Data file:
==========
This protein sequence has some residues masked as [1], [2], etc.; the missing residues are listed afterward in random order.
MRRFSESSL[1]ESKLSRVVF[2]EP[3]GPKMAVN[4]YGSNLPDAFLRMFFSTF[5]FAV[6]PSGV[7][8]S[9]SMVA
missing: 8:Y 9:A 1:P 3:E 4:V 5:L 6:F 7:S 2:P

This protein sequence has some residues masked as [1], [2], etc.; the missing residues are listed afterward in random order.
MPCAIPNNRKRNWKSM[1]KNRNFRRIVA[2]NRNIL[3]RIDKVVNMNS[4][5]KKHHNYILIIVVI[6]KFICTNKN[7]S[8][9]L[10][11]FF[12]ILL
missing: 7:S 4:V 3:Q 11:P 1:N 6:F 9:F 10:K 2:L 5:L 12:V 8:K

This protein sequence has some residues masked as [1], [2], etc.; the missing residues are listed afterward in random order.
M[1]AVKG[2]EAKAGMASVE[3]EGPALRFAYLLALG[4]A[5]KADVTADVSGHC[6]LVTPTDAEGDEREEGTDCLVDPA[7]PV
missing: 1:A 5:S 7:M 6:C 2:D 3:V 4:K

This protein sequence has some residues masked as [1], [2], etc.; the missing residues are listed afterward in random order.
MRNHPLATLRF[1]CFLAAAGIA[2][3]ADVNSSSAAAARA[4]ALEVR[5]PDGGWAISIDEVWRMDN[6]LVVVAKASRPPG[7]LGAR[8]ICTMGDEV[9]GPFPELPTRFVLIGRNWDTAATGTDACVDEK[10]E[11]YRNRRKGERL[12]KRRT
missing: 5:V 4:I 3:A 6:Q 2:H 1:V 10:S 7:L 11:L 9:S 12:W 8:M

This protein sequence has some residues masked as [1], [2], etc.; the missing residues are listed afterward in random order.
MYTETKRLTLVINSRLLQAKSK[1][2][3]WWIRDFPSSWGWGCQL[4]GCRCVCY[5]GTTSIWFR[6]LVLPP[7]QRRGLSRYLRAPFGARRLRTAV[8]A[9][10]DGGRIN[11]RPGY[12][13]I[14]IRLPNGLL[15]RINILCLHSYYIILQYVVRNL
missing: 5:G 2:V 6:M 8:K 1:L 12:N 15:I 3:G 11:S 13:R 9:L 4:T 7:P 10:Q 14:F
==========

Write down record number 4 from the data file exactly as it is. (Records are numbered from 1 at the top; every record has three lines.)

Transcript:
This protein sequence has some residues masked as [1], [2], etc.; the missing residues are listed afterward in random order.
MRNHPLATLRF[1]CFLAAAGIA[2][3]ADVNSSSAAAARA[4]ALEVR[5]PDGGWAISIDEVWRMDN[6]LVVVAKASRPPG[7]LGAR[8]ICTMGDEV[9]GPFPELPTRFVLIGRNWDTAATGTDACVDEK[10]E[11]YRNRRKGERL[12]KRRT
missing: 5:V 4:I 3:A 6:Q 2:H 1:V 10:S 7:L 11:L 9:S 12:W 8:M